World shares slumped to a near four-month low earlier as signs the US economy was faltering compounded already frayed nerves following a sharp sell-off in emerging markets. 

A weaker than expected report on US factory activity hurt global equity markets and the dollar yesterday and left investors scurrying for traditional safe-haven assets such as US and German government bonds. 

It had been another tough Asian session as traders returning from Lunar New Year holidays got up to pace with the sell-off and European markets looked in no mood to deviate from the downward course.

New falls were recorded on all the major bourses with shares in London closing down 0.2% and Frankfurt shares dropping by 0.6%. 

Shares in Dublin closed slightly higher, however, having trading down in the afternoon.

German government bonds, considered to be one of Europe's most secure investments, saw prices hit a six month high while most of the rest of the region lost ground.

Meanwhile, Tokyo stocks plunged 4.18% today after that weak US manufacturing data, with the headline index shedding 14% in a month after its huge rally last year.

The benchmark Nikkei-225 index lost 611 points to close at 14,008.47, marking the worst percentage loss of the year. The Topix index of all first-section shares fell 4.77%, or 57.05 points, to 1,139.

Just over a month after the Nikkei ended 2013 with a world beating 57% rally - its best annual run in over four decades - Japanese shares have entered in what analysts say is a corrective phase.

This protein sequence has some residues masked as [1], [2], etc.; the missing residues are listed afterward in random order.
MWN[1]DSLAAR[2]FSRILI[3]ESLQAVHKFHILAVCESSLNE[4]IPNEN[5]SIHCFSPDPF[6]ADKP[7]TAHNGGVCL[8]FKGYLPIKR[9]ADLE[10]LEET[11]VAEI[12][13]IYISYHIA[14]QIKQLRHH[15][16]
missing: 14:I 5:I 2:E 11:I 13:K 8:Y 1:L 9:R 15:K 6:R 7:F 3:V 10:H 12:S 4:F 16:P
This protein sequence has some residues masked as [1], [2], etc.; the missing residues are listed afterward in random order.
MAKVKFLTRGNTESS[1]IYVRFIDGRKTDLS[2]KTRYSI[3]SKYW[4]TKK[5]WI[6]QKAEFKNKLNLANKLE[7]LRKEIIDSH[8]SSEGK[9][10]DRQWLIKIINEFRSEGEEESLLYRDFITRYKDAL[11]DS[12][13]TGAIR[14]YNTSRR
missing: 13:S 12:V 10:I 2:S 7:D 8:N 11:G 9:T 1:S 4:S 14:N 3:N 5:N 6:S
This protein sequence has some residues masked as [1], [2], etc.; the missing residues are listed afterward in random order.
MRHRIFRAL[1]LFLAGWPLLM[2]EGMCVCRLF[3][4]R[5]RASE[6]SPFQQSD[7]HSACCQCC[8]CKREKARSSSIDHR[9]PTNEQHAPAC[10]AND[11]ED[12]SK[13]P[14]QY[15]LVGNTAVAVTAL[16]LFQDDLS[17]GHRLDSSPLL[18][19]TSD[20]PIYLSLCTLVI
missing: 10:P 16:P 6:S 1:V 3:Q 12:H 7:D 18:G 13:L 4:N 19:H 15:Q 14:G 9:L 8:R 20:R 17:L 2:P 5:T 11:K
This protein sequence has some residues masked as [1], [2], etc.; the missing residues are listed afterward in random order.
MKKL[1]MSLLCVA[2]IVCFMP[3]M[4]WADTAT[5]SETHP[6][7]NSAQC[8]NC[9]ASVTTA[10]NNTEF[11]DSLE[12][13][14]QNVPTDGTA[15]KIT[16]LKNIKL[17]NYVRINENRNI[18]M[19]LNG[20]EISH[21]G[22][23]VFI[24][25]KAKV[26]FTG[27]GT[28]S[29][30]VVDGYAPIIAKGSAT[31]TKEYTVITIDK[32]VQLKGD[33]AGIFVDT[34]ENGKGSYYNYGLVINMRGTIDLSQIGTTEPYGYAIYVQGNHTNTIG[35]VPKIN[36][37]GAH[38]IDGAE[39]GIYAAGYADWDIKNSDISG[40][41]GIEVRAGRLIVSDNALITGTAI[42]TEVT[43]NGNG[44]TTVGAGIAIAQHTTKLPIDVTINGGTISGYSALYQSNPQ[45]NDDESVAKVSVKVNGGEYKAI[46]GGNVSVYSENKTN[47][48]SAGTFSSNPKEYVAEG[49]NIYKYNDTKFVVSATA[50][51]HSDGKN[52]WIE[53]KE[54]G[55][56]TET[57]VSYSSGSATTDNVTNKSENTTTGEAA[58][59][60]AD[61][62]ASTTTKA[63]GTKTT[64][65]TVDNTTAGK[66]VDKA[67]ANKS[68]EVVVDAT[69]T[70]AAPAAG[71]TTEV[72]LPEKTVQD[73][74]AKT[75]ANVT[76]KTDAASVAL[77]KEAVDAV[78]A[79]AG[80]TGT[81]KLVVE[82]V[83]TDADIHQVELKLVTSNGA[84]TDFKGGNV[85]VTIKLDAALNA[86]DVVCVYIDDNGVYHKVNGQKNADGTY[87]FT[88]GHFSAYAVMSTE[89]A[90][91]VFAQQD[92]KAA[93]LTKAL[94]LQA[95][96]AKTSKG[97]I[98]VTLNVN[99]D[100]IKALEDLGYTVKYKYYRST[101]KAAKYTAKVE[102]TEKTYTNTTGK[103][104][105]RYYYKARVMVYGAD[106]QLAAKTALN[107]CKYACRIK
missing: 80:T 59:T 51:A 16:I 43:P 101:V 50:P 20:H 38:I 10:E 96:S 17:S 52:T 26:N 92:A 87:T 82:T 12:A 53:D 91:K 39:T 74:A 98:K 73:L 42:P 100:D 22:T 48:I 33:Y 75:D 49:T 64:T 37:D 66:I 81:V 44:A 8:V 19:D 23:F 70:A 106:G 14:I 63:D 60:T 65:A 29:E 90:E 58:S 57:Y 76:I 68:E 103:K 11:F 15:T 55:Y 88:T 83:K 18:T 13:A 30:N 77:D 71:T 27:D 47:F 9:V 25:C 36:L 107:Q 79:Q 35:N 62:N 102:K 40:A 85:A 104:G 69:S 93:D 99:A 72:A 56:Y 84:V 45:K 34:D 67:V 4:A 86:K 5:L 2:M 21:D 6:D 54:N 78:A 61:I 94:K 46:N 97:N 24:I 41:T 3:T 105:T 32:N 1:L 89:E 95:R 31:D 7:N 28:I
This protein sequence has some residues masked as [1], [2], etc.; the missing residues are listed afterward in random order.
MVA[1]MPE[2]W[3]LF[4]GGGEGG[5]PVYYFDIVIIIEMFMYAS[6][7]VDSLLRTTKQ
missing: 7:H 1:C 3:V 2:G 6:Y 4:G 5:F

The rise of the yen against the dollar has pushed down Japanese stocks in the early weeks of 2014, after the currency's sharp decline through last year boosted the market. A weaker yen gives Japanese exporters the flexibility to cut prices of the goods they sell overseas and it inflates repatriated profits, while a stronger yen undercuts those gains.

The Tokyo market's decline today came as Wall Street suffered a sell-off after a surprisingly weak US manufacturing report sparked another round of selling amid concerns about the strength of the global economy.

Emerging markets have also been shaken with fears of capital flight as the US Federal Reserve pulled back again on its massive stimulus spending, widely credited for buoying global stock markets. The Dow Jones Industrial Average closed over 2% lower last night.

The US data showed that manufacturing sector growth slowed sharply in January. The Institute for Supply Management's purchasing managers index sank to 51.3 from 56.5 in December, not far above the 50 level between expansion and contraction.